by Cat Clarke
Author: Cat Clarke
RRP: £4.99 (Amazon)
Undone by Cat Clarke follows the story of Jem Halliday as she attempts to come to terms with the sudden death of her best friend, Kai, who committed suicide following the publishing of a video online outing him as homosexual. As Jem's only and best friend she is distraught and contemplates following in Kai's suicide footsteps, that is, until, she discovers how vital it is for her to find out who is responsible for outing him so she can take them down.
At the start of this novel Kai is already dead and as a result we come to know him through Jem's telling of their time together, from the moment they met to the very last time she sees him. Fortunately for this story, despite Kai being deceased, he remains an important and regular character throughout allowing you to grow a greater understanding of why he committed suicide through letters he wrote for her prior to his death. This benefits the story in a massive way as typically it's hard to connect with a deceased character because you don't know enough about them.
In relation to Jem as a character I had mixed feelings about her. At one point I had a undying sympathy for her and then at the next I found myself disliking her for becoming the very embodiment of the kind of people she despises, and forgetting where she came from and what she set out to do. Jem however isn't the sort of protagonist that you have to like in order to enjoy the story because there is so much going on with other characters that they all feel just as important.
What is really gripping about this novel is Clarke really captured what school is like for teenagers in the UK without taking a somewhat stereotypical and superficial approach, unlike much of today's media. It's merely a case of trying to find your place in school and striving to do the best that you can. Of course there's the case of the unpopular kids and the popular kids, but none of that seems to matter to anyone and that is so refreshing and realistic to read because in reality not many of us really care about who is and isn't popular - it's about being comfortable with who you are and the friends you surround yourself with.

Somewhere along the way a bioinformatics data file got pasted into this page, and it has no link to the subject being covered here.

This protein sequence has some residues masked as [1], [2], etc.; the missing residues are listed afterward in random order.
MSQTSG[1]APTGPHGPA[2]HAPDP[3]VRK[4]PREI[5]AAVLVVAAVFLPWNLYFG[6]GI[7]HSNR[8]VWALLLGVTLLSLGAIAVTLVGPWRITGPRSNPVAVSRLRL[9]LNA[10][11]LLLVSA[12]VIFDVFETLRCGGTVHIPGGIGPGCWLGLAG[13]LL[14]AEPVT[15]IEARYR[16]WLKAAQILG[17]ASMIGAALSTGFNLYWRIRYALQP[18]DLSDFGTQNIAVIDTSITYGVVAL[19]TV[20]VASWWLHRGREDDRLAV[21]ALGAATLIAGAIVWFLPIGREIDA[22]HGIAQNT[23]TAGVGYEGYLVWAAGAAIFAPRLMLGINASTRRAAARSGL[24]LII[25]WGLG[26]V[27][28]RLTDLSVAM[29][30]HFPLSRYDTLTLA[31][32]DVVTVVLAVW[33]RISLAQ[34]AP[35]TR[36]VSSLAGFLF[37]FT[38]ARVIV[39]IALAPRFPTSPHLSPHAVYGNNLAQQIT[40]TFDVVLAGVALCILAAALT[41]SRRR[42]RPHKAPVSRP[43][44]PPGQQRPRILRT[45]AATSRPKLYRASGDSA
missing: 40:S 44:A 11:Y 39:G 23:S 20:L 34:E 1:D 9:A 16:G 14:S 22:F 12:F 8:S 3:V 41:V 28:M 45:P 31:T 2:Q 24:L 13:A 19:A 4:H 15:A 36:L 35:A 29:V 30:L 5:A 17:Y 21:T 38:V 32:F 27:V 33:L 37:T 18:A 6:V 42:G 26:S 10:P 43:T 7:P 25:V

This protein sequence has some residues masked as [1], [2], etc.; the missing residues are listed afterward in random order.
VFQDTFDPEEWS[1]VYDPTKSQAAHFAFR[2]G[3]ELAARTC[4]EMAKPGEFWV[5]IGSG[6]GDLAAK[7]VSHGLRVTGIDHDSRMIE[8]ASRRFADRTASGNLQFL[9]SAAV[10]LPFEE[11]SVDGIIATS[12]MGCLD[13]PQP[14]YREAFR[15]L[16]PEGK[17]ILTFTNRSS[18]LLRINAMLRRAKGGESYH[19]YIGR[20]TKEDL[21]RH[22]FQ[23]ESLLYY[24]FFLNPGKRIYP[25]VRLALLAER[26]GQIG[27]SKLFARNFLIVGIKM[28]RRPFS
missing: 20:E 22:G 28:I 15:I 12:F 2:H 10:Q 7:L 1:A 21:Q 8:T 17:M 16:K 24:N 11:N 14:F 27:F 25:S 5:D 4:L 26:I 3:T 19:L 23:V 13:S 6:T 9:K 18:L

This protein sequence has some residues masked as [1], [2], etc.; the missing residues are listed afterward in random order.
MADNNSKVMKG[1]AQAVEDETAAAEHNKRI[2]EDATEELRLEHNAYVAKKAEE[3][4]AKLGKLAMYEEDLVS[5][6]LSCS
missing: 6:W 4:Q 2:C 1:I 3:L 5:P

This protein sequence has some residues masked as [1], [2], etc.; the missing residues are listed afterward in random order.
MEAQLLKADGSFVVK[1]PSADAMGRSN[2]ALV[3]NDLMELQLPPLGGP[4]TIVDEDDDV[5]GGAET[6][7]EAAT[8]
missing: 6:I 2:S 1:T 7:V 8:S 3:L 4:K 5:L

In light of the popular kids, they are presented as self-absorbed, shallow and unbelievably attractive through Jem's eyes. However when Jem comes to know them she realises that they're just as insecure and lost as every other teenager on the inside and I loved that because it's hard to remember that just because someone looks a certain way on the outside doesn't mean they're the same on the inside because of who they are and where they stand in the hierarchical structure. There's so much more to a person than their outer shell. What's particularly enjoyable about this is that these characters are flawed, they're real, and you so often find that YA characters are just too perfect to ever be considered real and relatable, so you're able to relive your school years and attach these characters to people you knew and become nostalgic through that.
Romance is a common theme in YA novels and it's so easy for that to overpower everything else in the story, that however isn't the case with this novel. Clarke finds a way to balance all of the themes in a way that doesn't become boring to read because too much of one thing is never present in every chapter.
The only thing this story needs is a greater discussion of sexuality. Although discussed regularly in Kai's letters and mentioned on the odd occasion by Jem, it's a story that is dominated by Jem's revenge but had Kai not been outed she wouldn't be where she was. Contemporary UK has taken so many of the right steps in bringing equality to all but this novel shows that that fight is still there by the way in which some characters respond to Kai's sexuality and the way it is viewed, so I just felt as if there should have been greater representation of sexual orientation.
Ultimately, Undone is a passionate and gripping YA novel about love, growing up, betrayal and revenge that will keep you hooked from start to finish and completely flip your predictions about what will happen at the closing of this story - never have I been so taken aback and astonished by an ending.
Cameron Jones (17)